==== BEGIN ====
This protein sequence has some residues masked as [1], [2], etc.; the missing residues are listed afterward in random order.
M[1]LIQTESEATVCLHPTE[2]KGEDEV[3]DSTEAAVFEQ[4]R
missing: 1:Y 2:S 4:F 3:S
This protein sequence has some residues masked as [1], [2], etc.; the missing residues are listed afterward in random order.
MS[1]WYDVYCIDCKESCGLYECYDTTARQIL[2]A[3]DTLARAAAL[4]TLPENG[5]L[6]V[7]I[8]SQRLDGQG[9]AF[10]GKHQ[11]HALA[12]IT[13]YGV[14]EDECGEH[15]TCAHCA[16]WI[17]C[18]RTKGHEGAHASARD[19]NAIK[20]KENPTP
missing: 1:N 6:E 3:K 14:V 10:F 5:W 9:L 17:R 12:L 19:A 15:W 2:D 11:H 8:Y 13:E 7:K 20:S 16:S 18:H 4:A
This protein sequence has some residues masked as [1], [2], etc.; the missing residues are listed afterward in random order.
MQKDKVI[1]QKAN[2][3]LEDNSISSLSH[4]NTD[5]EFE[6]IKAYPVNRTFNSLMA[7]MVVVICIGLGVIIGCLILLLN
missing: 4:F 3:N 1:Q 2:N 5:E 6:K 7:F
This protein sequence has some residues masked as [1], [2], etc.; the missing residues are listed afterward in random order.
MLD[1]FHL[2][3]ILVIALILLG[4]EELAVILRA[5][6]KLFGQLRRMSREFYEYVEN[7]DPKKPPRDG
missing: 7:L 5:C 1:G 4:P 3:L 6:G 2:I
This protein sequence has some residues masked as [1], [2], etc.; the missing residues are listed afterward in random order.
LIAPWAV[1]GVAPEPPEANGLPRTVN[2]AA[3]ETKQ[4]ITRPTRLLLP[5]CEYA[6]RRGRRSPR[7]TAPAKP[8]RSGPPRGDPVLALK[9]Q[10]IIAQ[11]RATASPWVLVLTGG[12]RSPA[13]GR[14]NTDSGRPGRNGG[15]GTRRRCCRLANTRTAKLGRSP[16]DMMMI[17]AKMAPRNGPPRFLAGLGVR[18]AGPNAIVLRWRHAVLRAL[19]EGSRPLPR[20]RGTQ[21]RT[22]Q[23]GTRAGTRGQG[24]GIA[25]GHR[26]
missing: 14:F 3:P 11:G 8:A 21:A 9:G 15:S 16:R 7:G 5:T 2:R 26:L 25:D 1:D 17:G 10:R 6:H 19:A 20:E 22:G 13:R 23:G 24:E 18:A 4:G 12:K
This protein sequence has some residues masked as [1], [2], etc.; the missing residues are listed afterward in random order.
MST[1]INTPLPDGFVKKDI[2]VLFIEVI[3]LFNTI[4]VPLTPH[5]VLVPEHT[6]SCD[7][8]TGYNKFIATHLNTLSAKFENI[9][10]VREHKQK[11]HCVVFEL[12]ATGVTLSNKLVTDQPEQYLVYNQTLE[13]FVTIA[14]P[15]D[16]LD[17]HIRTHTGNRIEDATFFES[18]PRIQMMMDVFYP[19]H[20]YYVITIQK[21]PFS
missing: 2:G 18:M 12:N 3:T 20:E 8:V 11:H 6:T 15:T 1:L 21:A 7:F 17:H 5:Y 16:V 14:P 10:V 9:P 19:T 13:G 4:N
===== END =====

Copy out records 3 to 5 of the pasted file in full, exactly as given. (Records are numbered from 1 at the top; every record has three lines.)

This protein sequence has some residues masked as [1], [2], etc.; the missing residues are listed afterward in random order.
MQKDKVI[1]QKAN[2][3]LEDNSISSLSH[4]NTD[5]EFE[6]IKAYPVNRTFNSLMA[7]MVVVICIGLGVIIGCLILLLN
missing: 4:F 3:N 1:Q 2:N 5:E 6:K 7:F
This protein sequence has some residues masked as [1], [2], etc.; the missing residues are listed afterward in random order.
MLD[1]FHL[2][3]ILVIALILLG[4]EELAVILRA[5][6]KLFGQLRRMSREFYEYVEN[7]DPKKPPRDG
missing: 7:L 5:C 1:G 4:P 3:L 6:G 2:I
This protein sequence has some residues masked as [1], [2], etc.; the missing residues are listed afterward in random order.
LIAPWAV[1]GVAPEPPEANGLPRTVN[2]AA[3]ETKQ[4]ITRPTRLLLP[5]CEYA[6]RRGRRSPR[7]TAPAKP[8]RSGPPRGDPVLALK[9]Q[10]IIAQ[11]RATASPWVLVLTGG[12]RSPA[13]GR[14]NTDSGRPGRNGG[15]GTRRRCCRLANTRTAKLGRSP[16]DMMMI[17]AKMAPRNGPPRFLAGLGVR[18]AGPNAIVLRWRHAVLRAL[19]EGSRPLPR[20]RGTQ[21]RT[22]Q[23]GTRAGTRGQG[24]GIA[25]GHR[26]
missing: 14:F 3:P 11:G 8:A 21:A 9:G 15:S 16:R 7:G 5:T 2:R 26:L 25:D 1:D 17:G 10:R 6:H 19:A 20:E 22:G 13:R 23:G 24:E 18:A 4:G 12:K